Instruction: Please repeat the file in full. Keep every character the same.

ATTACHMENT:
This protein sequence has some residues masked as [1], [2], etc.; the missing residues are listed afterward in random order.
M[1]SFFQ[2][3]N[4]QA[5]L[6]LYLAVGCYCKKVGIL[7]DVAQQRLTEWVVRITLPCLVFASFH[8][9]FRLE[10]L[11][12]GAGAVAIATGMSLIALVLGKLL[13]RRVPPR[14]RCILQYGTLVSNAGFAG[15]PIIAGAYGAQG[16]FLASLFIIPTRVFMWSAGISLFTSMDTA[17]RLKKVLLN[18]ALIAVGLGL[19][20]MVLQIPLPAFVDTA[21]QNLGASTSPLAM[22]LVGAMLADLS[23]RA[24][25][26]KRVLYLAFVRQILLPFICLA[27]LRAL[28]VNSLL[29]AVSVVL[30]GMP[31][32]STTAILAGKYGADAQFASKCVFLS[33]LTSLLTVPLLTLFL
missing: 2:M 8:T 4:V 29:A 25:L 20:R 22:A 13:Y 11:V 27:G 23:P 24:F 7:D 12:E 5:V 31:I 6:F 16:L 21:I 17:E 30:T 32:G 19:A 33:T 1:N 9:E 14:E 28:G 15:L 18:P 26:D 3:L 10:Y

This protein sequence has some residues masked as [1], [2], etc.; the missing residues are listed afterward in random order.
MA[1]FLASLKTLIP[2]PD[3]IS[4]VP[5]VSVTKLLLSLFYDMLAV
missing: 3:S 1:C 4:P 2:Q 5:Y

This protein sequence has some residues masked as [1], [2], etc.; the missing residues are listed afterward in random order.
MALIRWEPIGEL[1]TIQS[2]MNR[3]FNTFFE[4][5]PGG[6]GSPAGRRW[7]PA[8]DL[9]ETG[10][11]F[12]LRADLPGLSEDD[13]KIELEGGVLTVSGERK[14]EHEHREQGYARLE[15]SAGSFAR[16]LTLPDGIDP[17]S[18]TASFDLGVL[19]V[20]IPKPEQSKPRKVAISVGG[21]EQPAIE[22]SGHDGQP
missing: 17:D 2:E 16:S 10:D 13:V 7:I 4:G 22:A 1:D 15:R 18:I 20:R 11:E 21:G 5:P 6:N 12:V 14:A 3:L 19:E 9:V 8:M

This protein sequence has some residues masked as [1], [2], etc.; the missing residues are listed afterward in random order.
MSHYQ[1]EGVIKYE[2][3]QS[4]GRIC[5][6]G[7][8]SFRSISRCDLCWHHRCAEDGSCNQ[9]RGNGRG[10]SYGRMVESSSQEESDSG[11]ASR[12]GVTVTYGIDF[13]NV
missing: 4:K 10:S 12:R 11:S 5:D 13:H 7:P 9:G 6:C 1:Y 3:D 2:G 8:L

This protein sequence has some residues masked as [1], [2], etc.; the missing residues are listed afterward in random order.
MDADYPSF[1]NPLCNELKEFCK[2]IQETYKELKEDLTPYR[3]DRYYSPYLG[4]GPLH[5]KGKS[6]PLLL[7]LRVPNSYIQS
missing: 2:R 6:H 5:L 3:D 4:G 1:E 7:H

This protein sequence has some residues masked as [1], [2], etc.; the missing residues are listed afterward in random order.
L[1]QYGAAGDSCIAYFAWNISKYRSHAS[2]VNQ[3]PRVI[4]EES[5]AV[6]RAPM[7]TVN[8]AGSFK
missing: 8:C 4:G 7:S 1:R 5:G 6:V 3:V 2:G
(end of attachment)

This protein sequence has some residues masked as [1], [2], etc.; the missing residues are listed afterward in random order.
M[1]SFFQ[2][3]N[4]QA[5]L[6]LYLAVGCYCKKVGIL[7]DVAQQRLTEWVVRITLPCLVFASFH[8][9]FRLE[10]L[11][12]GAGAVAIATGMSLIALVLGKLL[13]RRVPPR[14]RCILQYGTLVSNAGFAG[15]PIIAGAYGAQG[16]FLASLFIIPTRVFMWSAGISLFTSMDTA[17]RLKKVLLN[18]ALIAVGLGL[19][20]MVLQIPLPAFVDTA[21]QNLGASTSPLAM[22]LVGAMLADLS[23]RA[24][25][26]KRVLYLAFVRQILLPFICLA[27]LRAL[28]VNSLL[29]AVSVVL[30]GMP[31][32]STTAILAGKYGADAQFASKCVFLS[33]LTSLLTVPLLTLFL
missing: 2:M 8:T 4:V 29:A 25:L 20:R 22:A 13:Y 11:V 27:G 23:P 24:F 7:D 12:E 5:V 31:I 6:F 16:L 21:I 17:E 30:T 32:G 19:A 33:T 1:N 9:E 14:E 28:G 15:L 18:P 26:D 3:L 10:Y

This protein sequence has some residues masked as [1], [2], etc.; the missing residues are listed afterward in random order.
MA[1]FLASLKTLIP[2]PD[3]IS[4]VP[5]VSVTKLLLSLFYDMLAV
missing: 3:S 1:C 4:P 2:Q 5:Y

This protein sequence has some residues masked as [1], [2], etc.; the missing residues are listed afterward in random order.
MALIRWEPIGEL[1]TIQS[2]MNR[3]FNTFFE[4][5]PGG[6]GSPAGRRW[7]PA[8]DL[9]ETG[10][11]F[12]LRADLPGLSEDD[13]KIELEGGVLTVSGERK[14]EHEHREQGYARLE[15]SAGSFAR[16]LTLPDGIDP[17]S[18]TASFDLGVL[19]V[20]IPKPEQSKPRKVAISVGG[21]EQPAIE[22]SGHDGQP
missing: 17:D 2:E 16:S 10:D 13:V 7:I 4:G 22:A 1:D 15:R 18:I 20:R 11:E 21:G 5:P 6:N 12:V 14:A 3:L 19:E 9:V 8:M

This protein sequence has some residues masked as [1], [2], etc.; the missing residues are listed afterward in random order.
MSHYQ[1]EGVIKYE[2][3]QS[4]GRIC[5][6]G[7][8]SFRSISRCDLCWHHRCAEDGSCNQ[9]RGNGRG[10]SYGRMVESSSQEESDSG[11]ASR[12]GVTVTYGIDF[13]NV
missing: 4:K 10:S 12:R 11:S 5:D 13:H 7:P 9:G 6:C 1:Y 3:D 2:G 8:L

This protein sequence has some residues masked as [1], [2], etc.; the missing residues are listed afterward in random order.
MDADYPSF[1]NPLCNELKEFCK[2]IQETYKELKEDLTPYR[3]DRYYSPYLG[4]GPLH[5]KGKS[6]PLLL[7]LRVPNSYIQS
missing: 2:R 6:H 5:L 3:D 4:G 1:E 7:H

This protein sequence has some residues masked as [1], [2], etc.; the missing residues are listed afterward in random order.
L[1]QYGAAGDSCIAYFAWNISKYRSHAS[2]VNQ[3]PRVI[4]EES[5]AV[6]RAPM[7]TVN[8]AGSFK
missing: 8:C 4:G 7:S 1:R 5:G 6:V 3:V 2:G